If I could compare my day to an inanimate object, I’d say a clock. You see, I woke up tall, full of hope, did the “Good Morning, Lord” stretch. Refreshed at happy o’clock.
Then I realized it was Monday, and kids need to be woken. Let me clarify—three teenagers had to be woken. Pulling a caterpillar from its cozy cocoon would be easier than unwrapping Elijah from his quilt before he’s ready to rise. After fifteen minutes of nudging produced only nasty groans, my arms wilted to quarter past pleasant.
Showered, dressed, teeth brushed, hair gelled, and bags packed . . . they almost had their act together before the bussed rolled by.
“See ya,” Andrew called out as he left first. He was excited about baseball tryouts and had his sports bag ready. Meanwhile, Stephen was still searching for something, and Elijah was hunting for sneakers. And 60 seconds ‘til the bus takes off without them.
“Where did you put them?” I demanded. “Didn’t I tell you to leave sneakers at the—oh no!” One of Andrew’s cleats lay near the closet. “He must have taken one old cleat and one new.”
Stephen, with 10 seconds to spare, was checking his backpack when I shoved Andrew’s cleat inside. “Give this to Andrew, okay? Now, run. You’ve got 5 seconds.” He ran.
Two down, one to go. Elijah skated around the living room in yesterday’s socks, still checking corners for the mysterious disappearing sneaks. Did they skip away?
“Oh, I know,” I announced as a revelation hit me. The sneakers did skip away in the hands of my five-year-old daughter who decided to be helpful last night and clean the house. “Check the closet.” I couldn’t get mad at Jordan for helping; even though Elijah missed the bus because of her helpfulness.
Sure enough, Elijah found his sneakers tossed in the closet of no-return. Much sports equipment has hibernated there for a season, never to be seen again. When he pulled out his sneakers, the laces smiled, happy to be rescued.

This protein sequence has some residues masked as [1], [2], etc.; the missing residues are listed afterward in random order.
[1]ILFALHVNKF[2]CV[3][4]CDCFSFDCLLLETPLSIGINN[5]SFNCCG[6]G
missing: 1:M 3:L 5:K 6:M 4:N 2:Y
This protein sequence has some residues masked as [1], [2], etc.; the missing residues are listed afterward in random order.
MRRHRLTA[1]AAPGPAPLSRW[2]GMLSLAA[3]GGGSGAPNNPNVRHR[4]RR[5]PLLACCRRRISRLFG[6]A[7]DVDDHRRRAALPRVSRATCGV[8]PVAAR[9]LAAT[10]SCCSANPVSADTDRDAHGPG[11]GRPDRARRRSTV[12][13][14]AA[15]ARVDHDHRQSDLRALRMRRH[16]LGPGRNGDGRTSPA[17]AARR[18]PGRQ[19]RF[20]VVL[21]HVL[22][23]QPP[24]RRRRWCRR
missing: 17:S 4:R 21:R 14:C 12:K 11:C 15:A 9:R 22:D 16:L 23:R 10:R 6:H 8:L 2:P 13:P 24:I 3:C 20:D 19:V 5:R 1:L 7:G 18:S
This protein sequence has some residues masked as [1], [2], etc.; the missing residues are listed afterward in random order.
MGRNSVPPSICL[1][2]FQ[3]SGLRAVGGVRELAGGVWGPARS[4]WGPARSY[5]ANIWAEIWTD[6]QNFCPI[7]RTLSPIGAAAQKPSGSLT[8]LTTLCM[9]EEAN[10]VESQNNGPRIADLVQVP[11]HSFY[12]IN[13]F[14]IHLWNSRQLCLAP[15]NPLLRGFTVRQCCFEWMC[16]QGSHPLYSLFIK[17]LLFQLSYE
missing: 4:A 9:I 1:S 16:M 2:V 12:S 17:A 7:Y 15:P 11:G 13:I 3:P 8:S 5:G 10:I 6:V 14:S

Elijah held them up victorious. “Can you drive me?”
“Your dad will have to; my car’s at the shop.”
As he and my husband left, I turned my mind to my next task—getting ready to homeschool Jordan and her brother, Aaron. I shut the closet and Andrew’s other cleat tumbled out on my toe.
Oh great. What else did Jordan throw in there?
Da d’ d’ d’ du du du du . . . who changed the ringer?
Caller ID read L B High School. “Hello?”
“Uh Mom, it’s Stephen. You know how today’s baseball tryouts . . . well, I forgot my baseball glove and hat. I need them before 2 o’clock.”
Okay. I had no car and the boiler man was coming that day and I needed to teach the little guys, but I’d have felt terrible if Stephen couldn’t tryout. Why did he have to inherit the “forgetful” gene?
“Alright, somehow I’ll get them to the main office.” I looked in my wallet. Two dollars won’t get a taxi. I looked out—overcast sky threatening to downpour. I looked at my watch—feeling about twenty-five past calm.
Da d’ d’ d’ du du du du. . . gotta change that. ID reads Empire Auto. “Hello?”
“Hi. It’s gonna run you about 800 dollars and we can have it ready by tomorrow.”
“Go ahead.” I need a car, just won’t be able to pay the oil bill this month. My arms had fallen down to crazy o’clock.
Grandma came down to babysit, and I hopped on my bike for the thirty minute trip against ocean winds to the high school. By the time I got there my hair was dancing in all directions and I was a sweaty mess. But I did it. Mom saved the day.
When I finally got home, Jordan greeted me with a drawing. She wrote: I luvu yer te best WOW n te werld.
Aaron laughed. “She called you WOW.”
I hugged her tightly. “You spelled it right, honey. Today I’m WOW Mom.” My arms were raised again to Thank you Lord o’clock. I made it through another day.
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